We often talk about financial freedom and how important it is to work towards it – but how can we work out how to get there when ultimately everyone’s journey is unique?
Some people want to travel the world. Some people want a house and a family and a career to boot. Some people want to build an investment portfolio that allows them to retire at 30.
Your goal might be to become financially free – but what exactly does financial freedom mean?
We want to open up the conversation about what financial freedom looks like in different contexts. And more importantly, start a discussion on what financial freedom means to you.
What’s Your Definition of Financial Freedom?
Sam 31: To be able to do what I/my family want, when we want (within reason) without having to think about how we have to change our lifestyle before or after the event.
Dani 32: I think it means the freedom to not worry about money. I think financial freedom is seeing something and being like, I’m going to buy that and not feel bad or can do that for myself and for others without even thinking.
To achieve it, I’m actually mentally budgeting all of the time. I get texts from my bank so I know how much is coming in each month. I’m never really strict with myself, it’s quite organic. But I always see what I buy as a treat, like a dress I bought yesterday was a total treat because it was over the amount I would usually pay for a dress. I know I can do this about once a month and have a big spend on myself.
But freedom is also not about spending all of the money you have. It’s about feeling like you have some security and stability too.
Hannah 25: My idea of financial freedom would be being able to live my life as I had imagined without the constraints of how much I had in the bank.
Strangely I would say I’m not really going after what I have described as financial freedom as I don’t like the idea of chasing money. I think when you get that next pay-rise your idea of ‘living well’ will change, your expenses will go up and you’ll have to keep chasing the pay-rises to accommodate what you think you need. I work for a charity so job satisfaction means more to me than the size of the paycheck.
Ben 27: I suppose my definition of ‘financial freedom’ would be the ability to do what I want, when I want, without too much concern for how it will financially impact me.
This doesn’t necessarily mean having all my credit cards paid off, my student loan settled, and no mortgage; but, rather, being able to budget for these and still have disposable income each month, with very few restrictions on what I can and can’t do.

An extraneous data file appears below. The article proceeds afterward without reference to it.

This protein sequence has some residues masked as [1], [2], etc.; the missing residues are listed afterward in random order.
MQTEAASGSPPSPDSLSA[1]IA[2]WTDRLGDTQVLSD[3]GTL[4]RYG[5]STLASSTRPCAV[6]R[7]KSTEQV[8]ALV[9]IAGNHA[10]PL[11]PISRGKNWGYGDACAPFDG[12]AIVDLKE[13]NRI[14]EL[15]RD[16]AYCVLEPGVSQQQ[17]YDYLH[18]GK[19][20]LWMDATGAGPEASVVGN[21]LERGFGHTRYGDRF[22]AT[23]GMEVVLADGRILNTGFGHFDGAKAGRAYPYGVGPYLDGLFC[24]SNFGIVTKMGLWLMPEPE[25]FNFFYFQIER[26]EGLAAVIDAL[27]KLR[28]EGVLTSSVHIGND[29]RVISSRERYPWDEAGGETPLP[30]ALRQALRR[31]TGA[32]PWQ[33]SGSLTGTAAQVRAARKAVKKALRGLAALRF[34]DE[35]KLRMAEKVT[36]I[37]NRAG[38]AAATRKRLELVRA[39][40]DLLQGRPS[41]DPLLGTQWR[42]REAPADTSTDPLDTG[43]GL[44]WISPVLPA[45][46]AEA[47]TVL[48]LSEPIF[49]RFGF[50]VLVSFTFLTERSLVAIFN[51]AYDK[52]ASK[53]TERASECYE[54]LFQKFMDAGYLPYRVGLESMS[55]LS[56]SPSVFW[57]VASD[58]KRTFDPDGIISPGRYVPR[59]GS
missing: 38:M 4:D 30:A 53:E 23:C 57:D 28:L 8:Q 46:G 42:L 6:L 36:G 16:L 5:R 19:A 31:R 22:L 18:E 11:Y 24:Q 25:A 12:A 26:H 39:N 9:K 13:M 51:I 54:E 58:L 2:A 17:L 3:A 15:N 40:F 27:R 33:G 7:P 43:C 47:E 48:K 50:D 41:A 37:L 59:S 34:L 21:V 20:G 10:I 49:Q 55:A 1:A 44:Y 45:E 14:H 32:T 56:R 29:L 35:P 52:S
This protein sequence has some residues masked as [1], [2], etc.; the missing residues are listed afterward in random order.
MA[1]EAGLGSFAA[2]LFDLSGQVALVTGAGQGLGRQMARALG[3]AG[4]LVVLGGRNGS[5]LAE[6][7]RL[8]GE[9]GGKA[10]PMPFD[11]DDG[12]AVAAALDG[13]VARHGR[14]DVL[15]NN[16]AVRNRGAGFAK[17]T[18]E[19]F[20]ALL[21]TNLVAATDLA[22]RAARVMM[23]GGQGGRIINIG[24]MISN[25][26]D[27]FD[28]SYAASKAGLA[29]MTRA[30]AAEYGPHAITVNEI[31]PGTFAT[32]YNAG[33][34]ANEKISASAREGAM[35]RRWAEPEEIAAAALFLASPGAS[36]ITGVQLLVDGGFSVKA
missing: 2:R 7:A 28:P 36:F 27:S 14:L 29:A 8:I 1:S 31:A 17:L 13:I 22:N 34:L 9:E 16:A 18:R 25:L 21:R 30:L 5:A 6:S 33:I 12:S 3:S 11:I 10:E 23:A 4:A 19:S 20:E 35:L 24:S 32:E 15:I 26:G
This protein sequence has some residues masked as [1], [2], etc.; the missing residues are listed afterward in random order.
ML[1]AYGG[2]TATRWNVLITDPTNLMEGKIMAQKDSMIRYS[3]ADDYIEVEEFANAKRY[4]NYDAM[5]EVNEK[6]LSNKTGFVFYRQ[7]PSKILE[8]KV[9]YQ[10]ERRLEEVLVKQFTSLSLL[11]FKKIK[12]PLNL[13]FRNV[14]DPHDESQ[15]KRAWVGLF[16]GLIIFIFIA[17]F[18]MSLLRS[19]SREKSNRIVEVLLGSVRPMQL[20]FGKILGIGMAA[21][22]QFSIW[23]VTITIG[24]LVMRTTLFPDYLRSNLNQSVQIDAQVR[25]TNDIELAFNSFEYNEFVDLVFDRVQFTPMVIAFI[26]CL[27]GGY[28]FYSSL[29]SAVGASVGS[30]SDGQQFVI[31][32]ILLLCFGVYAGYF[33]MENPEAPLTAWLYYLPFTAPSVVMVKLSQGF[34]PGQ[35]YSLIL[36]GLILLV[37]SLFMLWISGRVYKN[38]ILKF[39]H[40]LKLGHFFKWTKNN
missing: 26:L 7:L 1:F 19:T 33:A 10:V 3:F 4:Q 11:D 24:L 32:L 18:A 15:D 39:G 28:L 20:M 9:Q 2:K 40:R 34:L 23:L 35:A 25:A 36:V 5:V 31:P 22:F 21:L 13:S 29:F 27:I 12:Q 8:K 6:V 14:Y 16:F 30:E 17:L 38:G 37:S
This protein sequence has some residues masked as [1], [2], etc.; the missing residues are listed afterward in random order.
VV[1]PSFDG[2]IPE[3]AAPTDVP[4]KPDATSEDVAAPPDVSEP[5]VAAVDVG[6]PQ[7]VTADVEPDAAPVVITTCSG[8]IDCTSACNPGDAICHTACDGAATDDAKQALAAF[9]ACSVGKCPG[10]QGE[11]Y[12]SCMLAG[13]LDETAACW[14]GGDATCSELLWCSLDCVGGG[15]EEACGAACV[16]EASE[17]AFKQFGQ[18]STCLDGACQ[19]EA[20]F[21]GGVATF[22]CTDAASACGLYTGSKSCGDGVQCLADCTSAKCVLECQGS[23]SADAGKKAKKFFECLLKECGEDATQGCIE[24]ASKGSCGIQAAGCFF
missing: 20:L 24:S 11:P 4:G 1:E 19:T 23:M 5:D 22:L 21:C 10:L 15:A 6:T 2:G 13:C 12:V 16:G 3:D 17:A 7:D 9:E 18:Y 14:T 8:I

Similarly, I feel that if you can put money away each month toward something (i.e. a holiday), that indicates some level of financial freedom.
I have very strict ways of ensuring my financial freedom. I split my pay packet as soon as I get it, with the majority going toward bills, a small amount going into savings, and a chunk left over for my day-to-day needs. This way I have full control of my finances; I know that all my direct debits are covered, I’m saving towards big purchases that I may not be able to afford in one go, and I still have enough left over to see me through.
Travis 26: It means I’m able to not panic if someone invites me out for an impromptu drink.
I want to own my own home. So, as a freelancer, there are certain jobs I do that I don’t intend to spend the money. I have already put it away in my mind to work towards my financial goals.
So, What Is Financial Freedom?
According to The Money Charity, over half the UK population feels their mental health has been affected by the stress of money problems.
With so many of us worrying about money on a daily basis – and often becoming overwhelmed with our finances – the idea of financial freedom is a dreamy one.
What would we do with the extra cash?
Where would we travel to?
What are the things we would buy?
It’s easy to set financial goals that focus on attaining a luxury life-style; the big house, the flash car, the fancy handbag and all the trimmings.
Realistically, financial freedom is having the ability to live the life you want to live, without worrying about the financial impact. So, attaining that freedom rests entirely on what you perceive as a comfortable life.
Finding Financial Freedom with Peer-to-Peer
If you’re feeling overwhelmed by various high-interest debt repayments, look at debt consolidation to streamline your finances and work yourself out of debt.
Becoming debt free is an important and fundamental financial goal. Most high-interest credit providers will prioritise the borrower only making minimum payments to get the most interest possible.
If you’re merely surviving, making the minimum payments and not actually paying down your debts, the look at whether a peer-to-peer loan can help you streamline your debts. Pay less interest with P2P. Use our loan calculator to see how much interest you can save.
How Do You Find Financial Freedom?
Figure out what goals work for you. Be realistic but optimistic. Stretch yourself but don’t set yourself up for failure.
Budget and plan to make sure you have enough money to cover your expenses, can save a little and work towards your financial freedom – whatever financial freedom means for you.